• Prasanna Adhikari

What can we learn about improving construction safety from a story of a mine operator?


When Cynthia Carroll was brought in as the CEO at Anglo American in 2007, their mines in South Africa were plagued by safety incidents and had almost 200 fatalities in the previous 5 years alone. From the start, Carroll set out to achieve zero fatalities or serious injuries at the mines, resulting in a set of changes that created a much safer environment for workers through a process that all safety managers could learn from.


In my previous post, “Can Psychological Safety Improve Construction Safety?,” we explored psychological safety and its impact on workplace safety. In the post, I used Anglo American, one of the largest mine operators in the world, as an example of an organization that saw dramatic improvements in its workplace safety by nurturing workers’ psychological safety. In this post, let’s revisit the example as cited in Amy Edmonston’s book The Fearless Organization, and identify the four key elements of the steps Anglo American took.

Challenging old beliefs and mindsets


Before Caroll, the prevailing belief at Anglo American was that the workers were to be blamed for safety incidents because they took shortcuts and did not follow procedures. This belief was also solidified by the mindset that safety risks were in the nature of the job and that setting a high bar for safety was unrealistic and unachievable.


Carroll tried to change this prevailing mindset by taking drastic measures, sending a clear message to stakeholders that Anglo American was going to great lengths to improve safety at their mines. In a substantial move, Carroll shut down one of the most unsafe mines even though it cut off the large amount of revenue it generated for Anglo American. Before reopening the mine, she required input from every worker about improving safety at the mine. These steps not only challenged the old safety mindset, but also caused managers to reconsider the value of worker input for creating a psychologically safe workplace.


Removing communication barriers


The workforce at Anglo American was made up of people with diverse backgrounds that spoke a range of languages and had varied levels of literacy. Taking this diversity into consideration, Anglo American implemented visual methods to communicate with employees about safety, even hiring a theater group to role-play safety interactions between workers and their supervisors. Using a communication method that was easy for everyone to understand removed communication barriers that may have been present.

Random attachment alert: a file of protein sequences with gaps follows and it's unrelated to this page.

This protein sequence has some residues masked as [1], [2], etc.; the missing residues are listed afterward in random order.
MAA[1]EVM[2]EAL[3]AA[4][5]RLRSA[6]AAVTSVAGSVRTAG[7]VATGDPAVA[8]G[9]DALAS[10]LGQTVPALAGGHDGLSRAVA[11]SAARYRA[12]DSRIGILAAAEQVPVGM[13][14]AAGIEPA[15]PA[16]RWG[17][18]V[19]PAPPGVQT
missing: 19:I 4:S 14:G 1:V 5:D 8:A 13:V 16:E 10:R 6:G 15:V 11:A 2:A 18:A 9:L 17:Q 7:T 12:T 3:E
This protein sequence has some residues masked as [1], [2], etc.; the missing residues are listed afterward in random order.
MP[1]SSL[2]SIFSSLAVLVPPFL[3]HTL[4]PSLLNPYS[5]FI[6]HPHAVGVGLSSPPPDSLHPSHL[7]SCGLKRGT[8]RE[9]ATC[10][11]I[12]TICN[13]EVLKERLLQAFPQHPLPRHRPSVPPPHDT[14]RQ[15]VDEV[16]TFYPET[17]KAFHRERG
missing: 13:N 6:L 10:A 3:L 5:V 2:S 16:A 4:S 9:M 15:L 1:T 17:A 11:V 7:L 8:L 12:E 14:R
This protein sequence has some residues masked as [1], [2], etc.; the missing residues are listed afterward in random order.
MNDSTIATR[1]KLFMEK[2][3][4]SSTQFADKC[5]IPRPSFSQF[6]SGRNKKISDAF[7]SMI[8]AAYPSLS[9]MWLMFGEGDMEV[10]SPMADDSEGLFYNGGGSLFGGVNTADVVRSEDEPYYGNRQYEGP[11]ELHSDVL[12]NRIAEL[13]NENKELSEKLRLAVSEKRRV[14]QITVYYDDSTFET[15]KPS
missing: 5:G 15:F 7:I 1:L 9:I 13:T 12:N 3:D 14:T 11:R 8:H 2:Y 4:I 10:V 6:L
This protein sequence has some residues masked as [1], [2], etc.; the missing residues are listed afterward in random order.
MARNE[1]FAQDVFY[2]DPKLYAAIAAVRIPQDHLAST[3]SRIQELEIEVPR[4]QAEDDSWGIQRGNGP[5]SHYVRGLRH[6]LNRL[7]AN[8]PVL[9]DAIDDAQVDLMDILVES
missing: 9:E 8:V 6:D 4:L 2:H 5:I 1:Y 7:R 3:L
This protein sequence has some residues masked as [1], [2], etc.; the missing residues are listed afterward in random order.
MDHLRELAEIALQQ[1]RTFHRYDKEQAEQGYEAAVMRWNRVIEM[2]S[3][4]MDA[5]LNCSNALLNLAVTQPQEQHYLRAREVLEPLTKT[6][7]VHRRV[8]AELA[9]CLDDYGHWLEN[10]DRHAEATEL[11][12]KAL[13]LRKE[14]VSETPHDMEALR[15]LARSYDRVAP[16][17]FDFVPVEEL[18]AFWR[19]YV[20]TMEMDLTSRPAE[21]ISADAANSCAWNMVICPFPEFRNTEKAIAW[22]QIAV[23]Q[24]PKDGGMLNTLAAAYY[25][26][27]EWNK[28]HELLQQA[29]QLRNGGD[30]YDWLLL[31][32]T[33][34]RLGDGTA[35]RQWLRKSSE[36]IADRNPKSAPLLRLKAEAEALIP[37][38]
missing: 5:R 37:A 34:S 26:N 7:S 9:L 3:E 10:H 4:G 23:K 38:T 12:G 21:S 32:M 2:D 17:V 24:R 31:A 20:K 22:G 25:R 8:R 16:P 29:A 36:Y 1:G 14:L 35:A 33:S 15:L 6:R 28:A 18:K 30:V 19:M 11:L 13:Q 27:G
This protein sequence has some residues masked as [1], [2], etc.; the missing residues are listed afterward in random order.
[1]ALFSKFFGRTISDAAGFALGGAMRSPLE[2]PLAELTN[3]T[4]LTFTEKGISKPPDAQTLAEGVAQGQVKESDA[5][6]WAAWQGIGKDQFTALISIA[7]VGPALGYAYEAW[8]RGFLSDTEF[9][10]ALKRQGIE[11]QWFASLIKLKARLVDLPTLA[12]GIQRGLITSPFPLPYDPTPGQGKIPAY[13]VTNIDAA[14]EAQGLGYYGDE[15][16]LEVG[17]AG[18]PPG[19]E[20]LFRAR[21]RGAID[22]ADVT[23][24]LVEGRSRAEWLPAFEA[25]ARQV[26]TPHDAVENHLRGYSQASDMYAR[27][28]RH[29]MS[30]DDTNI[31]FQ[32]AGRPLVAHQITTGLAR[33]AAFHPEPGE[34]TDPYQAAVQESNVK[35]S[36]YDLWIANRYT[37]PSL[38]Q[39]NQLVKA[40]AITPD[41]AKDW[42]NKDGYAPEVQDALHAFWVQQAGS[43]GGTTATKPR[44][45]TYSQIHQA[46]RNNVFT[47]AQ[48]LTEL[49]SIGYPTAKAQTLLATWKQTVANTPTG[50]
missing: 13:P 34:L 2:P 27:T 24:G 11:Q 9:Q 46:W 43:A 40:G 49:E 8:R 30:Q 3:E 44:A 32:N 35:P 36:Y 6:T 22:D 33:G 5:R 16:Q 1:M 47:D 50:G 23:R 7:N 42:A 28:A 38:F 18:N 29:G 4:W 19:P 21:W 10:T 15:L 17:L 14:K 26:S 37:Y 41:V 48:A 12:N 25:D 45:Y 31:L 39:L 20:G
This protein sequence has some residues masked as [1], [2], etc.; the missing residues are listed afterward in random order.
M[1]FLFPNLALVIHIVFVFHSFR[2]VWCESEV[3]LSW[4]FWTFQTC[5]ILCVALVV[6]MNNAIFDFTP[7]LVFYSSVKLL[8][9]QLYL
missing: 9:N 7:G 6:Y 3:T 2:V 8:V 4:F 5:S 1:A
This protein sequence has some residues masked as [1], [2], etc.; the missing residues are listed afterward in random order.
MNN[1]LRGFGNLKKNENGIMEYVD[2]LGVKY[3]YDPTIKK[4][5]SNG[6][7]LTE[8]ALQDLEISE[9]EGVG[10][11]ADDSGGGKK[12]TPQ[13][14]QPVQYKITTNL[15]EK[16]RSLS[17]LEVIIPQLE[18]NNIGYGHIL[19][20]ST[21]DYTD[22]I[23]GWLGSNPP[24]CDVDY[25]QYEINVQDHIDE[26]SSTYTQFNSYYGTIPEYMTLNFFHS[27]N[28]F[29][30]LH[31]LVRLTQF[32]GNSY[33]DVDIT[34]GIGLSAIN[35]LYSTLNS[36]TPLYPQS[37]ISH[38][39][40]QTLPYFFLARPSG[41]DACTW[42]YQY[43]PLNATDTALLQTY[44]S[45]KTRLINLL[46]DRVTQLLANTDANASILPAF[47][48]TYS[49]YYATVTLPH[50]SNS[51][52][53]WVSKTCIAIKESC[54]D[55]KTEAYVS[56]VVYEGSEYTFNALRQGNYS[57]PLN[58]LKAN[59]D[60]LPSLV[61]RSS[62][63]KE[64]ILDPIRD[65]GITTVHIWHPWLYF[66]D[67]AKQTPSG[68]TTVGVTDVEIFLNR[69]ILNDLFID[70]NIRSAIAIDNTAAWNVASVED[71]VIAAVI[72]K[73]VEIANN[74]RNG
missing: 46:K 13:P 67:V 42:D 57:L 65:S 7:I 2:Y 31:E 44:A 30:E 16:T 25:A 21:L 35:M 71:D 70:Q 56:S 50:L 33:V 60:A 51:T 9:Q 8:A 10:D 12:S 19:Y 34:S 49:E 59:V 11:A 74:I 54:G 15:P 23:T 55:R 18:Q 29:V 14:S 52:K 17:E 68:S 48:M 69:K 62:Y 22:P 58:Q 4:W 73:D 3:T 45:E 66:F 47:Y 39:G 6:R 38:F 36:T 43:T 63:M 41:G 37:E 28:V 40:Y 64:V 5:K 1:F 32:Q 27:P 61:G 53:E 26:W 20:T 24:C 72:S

For safety meetings, Anglo American borrowed the concept of lekgotla, a traditional South African method of conducting village assemblies. The mine workers were familiar with the structure of lekgotla and were more comfortable participating in, further breaking down communication barriers.


Providing an engaging platform for worker input


The importance of lekgotla was not only its familiarity, but also how it was conducted. It was not a safety meeting where the manager told the workers what to do and offhandedly asked for questions at the end, but where participants sat in a circle and were given opportunities to speak without being interrupted or criticized. Lekgotla was the platform for the workers to fearlessly voice their ideas, opinions, or concerns.


Having a platform that allows workers to speak fearlessly is crucially important, but so is the need to collaborate and discuss. Lekgotlas were platforms not only for presenting their ideas, but also for engaging in conversation on those topics with each other.


Listening and taking action


Platforms like lekgotlas are excellent for increasing trust and communication, but by themselves they cannot be effective tools. For workers to participate and engage, they need to be convinced, through the actions of management, that their voices are being heard and acted upon. If workers feel that their voices are not being heard or are not making a difference, they lose the incentive to speak up, and the organization loses perhaps its most crucial source of information for improving workplace safety. A workplace may present itself as psychologically safe, but true psychological safety requires candid and open conversations.


In their lekgotlas, Anglo American managers asked employees about things that really mattered to them, not just about safety. In response, managers took employee suggestions and implemented them, such as providing hot water at worksites for making tea, a suggestion that has nothing to do with safety. Employees started to feel confident that their voices were being heard and were making a difference, setting the stage for more candid discussions about safety issues.


Implementing these four elements is a great start to developing a safer construction workplace, even if these steps alone are not completely sufficient. Nurturing open and honest communication that helps the workforce feel heard allows them to fearlessly contribute about anything, including safety issues.


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